To this end, infants aged 6–9 months were tested in two conditions: during exposure to speech coupled with visual stimuli (audiovisual condition) and during exposure to visual stimuli alone (visual only condition). Regions of interest were both the left and right temporal cortices. Two hypotheses were tested: First, that significant changes in neural activation—as measured by an increase in HbO2—would be observed in area T3 (left temporal region) in response to the audiovisual condition relative to the visual condition, and second, that relatively little change in neural activation would be observed in T4 (right temporal region) in response to either condition. We reasoned that only the audiovisual condition included auditory features that would elicit spectral-specific processing in the temporal regions, and that the language-specific nature of those features would lead to greater activation of the left relative to the right temporal area. Furthermore, and in contrast to Homae et al.’s (2007) findings, we did not expect to see significant recruitment of the right temporal region. This prediction was made because, where Homae et al. (2007) highlighted the prosodic aspects of their stimuli by contrasting artificially induced acoustic characteristics, we did not contrast the auditory component of our audiovisual stimuli with any other form of acoustic stimuli.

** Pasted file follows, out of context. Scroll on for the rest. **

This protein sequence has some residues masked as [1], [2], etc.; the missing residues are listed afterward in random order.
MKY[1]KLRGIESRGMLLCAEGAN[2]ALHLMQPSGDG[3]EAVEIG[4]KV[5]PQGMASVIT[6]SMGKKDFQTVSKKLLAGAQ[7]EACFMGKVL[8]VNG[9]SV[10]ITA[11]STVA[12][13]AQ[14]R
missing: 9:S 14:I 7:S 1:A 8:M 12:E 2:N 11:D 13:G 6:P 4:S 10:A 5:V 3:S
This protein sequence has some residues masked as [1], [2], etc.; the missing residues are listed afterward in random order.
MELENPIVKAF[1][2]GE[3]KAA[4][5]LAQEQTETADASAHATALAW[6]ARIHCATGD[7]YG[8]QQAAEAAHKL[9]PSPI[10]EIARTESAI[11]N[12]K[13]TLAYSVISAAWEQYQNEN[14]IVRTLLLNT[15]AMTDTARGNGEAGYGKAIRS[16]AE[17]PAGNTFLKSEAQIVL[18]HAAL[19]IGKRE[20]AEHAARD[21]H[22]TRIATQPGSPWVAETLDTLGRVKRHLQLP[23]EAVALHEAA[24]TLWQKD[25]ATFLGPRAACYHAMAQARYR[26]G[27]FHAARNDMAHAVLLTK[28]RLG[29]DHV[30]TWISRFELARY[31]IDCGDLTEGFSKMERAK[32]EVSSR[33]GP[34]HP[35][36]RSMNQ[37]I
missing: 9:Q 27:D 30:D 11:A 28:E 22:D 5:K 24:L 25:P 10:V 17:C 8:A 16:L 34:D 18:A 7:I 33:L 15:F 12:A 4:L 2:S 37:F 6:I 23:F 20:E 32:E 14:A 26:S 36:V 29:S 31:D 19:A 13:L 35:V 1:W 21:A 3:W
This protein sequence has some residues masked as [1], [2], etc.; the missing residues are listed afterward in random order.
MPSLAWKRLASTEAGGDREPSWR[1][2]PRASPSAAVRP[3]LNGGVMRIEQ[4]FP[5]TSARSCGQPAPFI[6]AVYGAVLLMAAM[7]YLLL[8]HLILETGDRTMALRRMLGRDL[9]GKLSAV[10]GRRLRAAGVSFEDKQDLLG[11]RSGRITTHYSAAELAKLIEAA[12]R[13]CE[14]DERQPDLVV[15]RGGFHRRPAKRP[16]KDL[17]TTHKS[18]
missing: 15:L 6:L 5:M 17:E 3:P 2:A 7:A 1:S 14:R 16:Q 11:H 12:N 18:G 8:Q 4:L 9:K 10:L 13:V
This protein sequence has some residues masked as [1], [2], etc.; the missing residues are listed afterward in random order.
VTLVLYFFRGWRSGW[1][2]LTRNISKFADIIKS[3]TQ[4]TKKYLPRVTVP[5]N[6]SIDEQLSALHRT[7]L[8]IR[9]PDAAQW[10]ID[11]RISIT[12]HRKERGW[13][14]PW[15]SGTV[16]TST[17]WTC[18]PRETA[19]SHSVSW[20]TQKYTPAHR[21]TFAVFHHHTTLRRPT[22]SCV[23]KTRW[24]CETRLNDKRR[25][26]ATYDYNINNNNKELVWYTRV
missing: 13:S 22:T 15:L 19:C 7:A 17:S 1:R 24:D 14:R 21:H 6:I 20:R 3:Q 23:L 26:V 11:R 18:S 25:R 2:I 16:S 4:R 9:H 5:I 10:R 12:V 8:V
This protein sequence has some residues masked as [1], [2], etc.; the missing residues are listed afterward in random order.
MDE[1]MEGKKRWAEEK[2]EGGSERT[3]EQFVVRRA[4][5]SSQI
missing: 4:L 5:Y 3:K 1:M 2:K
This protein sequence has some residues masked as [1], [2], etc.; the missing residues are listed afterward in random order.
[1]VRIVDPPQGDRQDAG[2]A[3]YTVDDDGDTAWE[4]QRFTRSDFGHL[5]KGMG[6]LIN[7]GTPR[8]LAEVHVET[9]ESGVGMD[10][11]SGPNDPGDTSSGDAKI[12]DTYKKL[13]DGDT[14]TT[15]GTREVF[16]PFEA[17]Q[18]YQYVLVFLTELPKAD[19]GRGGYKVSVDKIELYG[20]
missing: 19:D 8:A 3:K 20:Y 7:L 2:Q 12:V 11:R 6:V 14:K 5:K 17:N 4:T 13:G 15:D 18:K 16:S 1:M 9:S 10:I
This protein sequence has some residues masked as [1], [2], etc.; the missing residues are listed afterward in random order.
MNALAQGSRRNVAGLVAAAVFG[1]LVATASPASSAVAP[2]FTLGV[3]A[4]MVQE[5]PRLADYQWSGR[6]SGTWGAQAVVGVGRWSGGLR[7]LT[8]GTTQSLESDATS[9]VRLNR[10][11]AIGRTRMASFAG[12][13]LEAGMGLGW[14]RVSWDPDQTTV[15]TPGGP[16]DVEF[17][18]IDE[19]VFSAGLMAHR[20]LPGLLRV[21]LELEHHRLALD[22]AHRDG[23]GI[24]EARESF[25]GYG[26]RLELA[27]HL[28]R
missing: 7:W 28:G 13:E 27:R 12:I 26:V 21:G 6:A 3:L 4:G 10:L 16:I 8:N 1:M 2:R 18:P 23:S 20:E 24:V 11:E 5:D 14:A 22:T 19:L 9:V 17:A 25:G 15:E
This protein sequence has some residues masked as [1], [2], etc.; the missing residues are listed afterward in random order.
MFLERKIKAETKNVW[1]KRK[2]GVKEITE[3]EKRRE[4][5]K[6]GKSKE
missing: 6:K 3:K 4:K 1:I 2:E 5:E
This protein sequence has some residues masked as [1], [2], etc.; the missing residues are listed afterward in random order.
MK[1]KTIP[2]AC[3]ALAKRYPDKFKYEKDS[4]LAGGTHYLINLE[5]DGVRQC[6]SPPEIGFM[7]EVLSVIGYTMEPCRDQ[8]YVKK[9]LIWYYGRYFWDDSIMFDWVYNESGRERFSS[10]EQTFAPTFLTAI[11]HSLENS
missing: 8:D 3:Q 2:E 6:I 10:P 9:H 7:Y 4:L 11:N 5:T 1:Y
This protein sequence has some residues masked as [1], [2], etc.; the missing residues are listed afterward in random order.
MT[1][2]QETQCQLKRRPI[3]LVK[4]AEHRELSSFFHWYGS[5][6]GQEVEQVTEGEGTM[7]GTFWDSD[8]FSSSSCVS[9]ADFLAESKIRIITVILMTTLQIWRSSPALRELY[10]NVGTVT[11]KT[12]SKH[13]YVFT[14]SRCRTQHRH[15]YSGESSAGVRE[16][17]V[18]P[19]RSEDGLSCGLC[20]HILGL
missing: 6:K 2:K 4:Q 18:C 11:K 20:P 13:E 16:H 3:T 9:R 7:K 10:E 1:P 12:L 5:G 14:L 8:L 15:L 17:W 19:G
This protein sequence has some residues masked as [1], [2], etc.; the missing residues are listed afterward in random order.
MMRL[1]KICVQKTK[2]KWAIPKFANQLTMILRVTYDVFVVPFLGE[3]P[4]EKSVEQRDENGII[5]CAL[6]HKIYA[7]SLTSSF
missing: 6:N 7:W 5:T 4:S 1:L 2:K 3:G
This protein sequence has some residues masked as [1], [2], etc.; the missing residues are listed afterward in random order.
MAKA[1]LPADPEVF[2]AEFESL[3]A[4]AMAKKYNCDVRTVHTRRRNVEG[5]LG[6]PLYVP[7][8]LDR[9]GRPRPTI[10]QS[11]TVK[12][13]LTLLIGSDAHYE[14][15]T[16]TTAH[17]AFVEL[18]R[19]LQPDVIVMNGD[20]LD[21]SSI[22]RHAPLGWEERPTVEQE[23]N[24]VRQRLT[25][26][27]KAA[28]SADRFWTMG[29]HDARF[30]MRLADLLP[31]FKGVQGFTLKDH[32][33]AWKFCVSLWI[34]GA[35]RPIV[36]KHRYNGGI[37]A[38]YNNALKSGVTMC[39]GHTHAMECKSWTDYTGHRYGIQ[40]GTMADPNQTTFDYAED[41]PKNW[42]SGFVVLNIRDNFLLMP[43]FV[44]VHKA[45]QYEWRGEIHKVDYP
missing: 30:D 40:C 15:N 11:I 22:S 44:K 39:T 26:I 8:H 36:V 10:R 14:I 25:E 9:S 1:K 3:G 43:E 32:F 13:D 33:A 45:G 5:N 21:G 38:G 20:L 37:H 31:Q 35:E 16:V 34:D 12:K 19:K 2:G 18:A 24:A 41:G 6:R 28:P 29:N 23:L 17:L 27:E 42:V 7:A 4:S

Participants were 21 infants (13 males; 8 females between the ages of 6 and 9 months). Seven additional infants were tested but eliminated from the sample because of large artifacts in the optical signal throughout the experimental run due to motion or hair obstruction (N = 5), failure to obtain more than one useable block of trials (N = 1), and failure to obtain optical data from more than one channel (N =1). Infants’ names were obtained from birth announcements in the local newspaper and commercially produced lists, and infants and parents were offered a new toy as compensation for their participation. Informed consent was obtained from the parents before testing began.